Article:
Five Ideas in Action at Successful Media Companies Around the World

From a story on by Damian Radcliffe headlined “Innovation in practice: 5 ideas in action at successful media companies around the world”:

Principle 1: The Value of Niche

There was a point where the mainstream media industry believed scale was taking marginally valuable audiences and trying to make them bigger. We’ve done the opposite,” Sean Griffey, CEO and co-founder of Industry Dive, told Axios recently.

“This is a company that has taken a ridiculously simple idea — that ‘the real value in business media is in niche, highly targeted audiences’ — and then replicated it profitably multiple times,” observes Rishad Patel, the co-founder of Splice Media in Singapore.

Patel highlighted how Industry Dive had identified a successful approach and replicated it (e.g. Retail Dive, Utility Dive, Food Dive, Supply Chain Dive, Payments Dive). As a result, profits are expected to grow to 30% this year.

As Griffey himself puts it:

“Basically, the true secret to scale for a media business is to do something *valuable* multiple times.”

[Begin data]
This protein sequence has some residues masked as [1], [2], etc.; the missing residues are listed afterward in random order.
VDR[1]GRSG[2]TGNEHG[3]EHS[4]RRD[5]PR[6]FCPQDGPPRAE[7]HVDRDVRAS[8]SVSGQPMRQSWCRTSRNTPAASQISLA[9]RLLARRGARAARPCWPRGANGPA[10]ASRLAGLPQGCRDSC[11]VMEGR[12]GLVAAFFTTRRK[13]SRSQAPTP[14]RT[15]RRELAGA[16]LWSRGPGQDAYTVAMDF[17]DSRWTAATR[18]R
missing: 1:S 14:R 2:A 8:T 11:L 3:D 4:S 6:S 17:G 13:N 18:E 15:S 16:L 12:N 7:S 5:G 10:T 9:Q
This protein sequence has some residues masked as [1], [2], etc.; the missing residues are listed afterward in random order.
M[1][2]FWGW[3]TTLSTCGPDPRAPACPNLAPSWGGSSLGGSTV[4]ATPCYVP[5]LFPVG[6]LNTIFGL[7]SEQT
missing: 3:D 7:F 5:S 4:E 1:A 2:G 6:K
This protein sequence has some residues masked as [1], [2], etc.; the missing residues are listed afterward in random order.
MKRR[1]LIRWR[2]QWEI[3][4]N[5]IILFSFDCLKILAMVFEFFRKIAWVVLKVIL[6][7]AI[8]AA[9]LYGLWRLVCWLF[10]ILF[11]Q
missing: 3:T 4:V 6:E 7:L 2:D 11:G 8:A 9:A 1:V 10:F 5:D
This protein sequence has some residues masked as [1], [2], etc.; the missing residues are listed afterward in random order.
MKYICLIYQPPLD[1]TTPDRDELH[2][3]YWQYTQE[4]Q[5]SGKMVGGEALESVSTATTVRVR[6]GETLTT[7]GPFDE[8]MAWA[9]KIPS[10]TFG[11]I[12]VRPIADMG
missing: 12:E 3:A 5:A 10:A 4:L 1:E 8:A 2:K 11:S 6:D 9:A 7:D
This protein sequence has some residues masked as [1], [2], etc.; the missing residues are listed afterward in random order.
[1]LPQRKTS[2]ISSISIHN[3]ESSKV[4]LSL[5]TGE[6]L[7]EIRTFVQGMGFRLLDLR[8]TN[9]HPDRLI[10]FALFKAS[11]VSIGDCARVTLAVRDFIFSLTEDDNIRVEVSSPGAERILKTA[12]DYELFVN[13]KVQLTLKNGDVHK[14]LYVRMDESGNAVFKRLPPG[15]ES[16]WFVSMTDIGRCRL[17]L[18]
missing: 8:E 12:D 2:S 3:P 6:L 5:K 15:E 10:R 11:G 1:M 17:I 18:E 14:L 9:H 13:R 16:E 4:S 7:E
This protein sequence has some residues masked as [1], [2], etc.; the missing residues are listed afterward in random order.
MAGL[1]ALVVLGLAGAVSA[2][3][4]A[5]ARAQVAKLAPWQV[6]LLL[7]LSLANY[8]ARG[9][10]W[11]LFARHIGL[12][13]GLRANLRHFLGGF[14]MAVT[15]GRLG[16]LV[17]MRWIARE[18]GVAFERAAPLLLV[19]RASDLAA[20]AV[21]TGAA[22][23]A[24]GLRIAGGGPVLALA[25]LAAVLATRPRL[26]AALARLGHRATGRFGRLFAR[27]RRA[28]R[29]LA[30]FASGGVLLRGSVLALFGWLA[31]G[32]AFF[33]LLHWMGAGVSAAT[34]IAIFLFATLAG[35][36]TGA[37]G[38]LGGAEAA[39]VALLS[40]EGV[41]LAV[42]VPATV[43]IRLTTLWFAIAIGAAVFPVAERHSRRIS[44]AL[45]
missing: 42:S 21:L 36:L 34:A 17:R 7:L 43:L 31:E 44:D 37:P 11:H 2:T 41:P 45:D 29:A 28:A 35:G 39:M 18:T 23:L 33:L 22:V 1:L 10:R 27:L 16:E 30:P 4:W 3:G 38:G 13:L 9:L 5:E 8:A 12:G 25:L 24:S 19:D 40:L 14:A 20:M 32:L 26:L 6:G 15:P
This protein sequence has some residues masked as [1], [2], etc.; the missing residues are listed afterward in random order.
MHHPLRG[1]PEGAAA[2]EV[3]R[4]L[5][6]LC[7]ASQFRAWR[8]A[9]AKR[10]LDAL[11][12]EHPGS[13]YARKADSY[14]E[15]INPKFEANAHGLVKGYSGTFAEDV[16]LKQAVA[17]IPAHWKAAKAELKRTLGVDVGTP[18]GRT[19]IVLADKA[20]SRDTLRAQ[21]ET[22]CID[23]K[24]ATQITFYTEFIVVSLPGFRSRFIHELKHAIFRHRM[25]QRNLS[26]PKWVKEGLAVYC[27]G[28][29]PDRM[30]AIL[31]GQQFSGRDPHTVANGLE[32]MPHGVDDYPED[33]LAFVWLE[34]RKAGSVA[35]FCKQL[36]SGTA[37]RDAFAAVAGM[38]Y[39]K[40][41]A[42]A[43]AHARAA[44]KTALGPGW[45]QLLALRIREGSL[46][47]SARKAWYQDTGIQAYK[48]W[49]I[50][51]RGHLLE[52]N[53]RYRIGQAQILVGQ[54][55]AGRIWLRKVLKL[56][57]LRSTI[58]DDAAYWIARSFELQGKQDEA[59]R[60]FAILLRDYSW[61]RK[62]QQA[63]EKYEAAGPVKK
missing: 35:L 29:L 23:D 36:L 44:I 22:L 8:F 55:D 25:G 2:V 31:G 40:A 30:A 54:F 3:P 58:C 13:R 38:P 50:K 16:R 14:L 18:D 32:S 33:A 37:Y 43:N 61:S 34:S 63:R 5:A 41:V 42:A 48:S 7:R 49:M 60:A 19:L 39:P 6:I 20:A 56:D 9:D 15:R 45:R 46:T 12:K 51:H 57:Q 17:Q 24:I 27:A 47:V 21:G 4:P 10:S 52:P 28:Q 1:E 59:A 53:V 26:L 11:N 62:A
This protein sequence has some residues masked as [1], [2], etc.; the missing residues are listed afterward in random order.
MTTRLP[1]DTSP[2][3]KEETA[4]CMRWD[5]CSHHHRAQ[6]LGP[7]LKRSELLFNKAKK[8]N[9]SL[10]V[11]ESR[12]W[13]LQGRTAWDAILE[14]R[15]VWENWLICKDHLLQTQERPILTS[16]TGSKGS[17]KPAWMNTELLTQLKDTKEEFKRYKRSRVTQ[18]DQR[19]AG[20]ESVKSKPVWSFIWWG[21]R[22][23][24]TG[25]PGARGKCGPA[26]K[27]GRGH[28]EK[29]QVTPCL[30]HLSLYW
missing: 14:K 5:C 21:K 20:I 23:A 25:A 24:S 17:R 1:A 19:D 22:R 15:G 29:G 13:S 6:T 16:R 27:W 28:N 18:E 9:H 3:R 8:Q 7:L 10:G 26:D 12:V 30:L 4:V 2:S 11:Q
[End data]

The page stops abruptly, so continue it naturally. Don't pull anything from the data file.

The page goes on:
Thomas Seymat, Editorial Projects and Development Manager at Euronews, and an Adjunct Professor of Journalism at Paris’ Centre de Formation des Journalistes and Sciences Po Lyon, also cited the work of a niche publisher, The Fix.

An online trade publication for media professionals with a strong focus on Central and Eastern Europe, the site has innovated, Seymat says, “by occupying a (to my knowledge) unused space — topic and geography-wise, and in English.”

“They write a lot about media revenue experiments and I hope they too will find the right balance of revenue streams to be sustainable in the long term,” he adds.

Principle 2: Going Against the Grain

Both Patel and Seymat cited further examples of publishers and content creators who have bucked obvious trends.

“Our friends at The Ken in Bangalore realized that their strength lay not in throwing multiple stories at an audience to see which one would stick,” Patel recounted, “but in publishing one well-researched, deeply reported story a day.”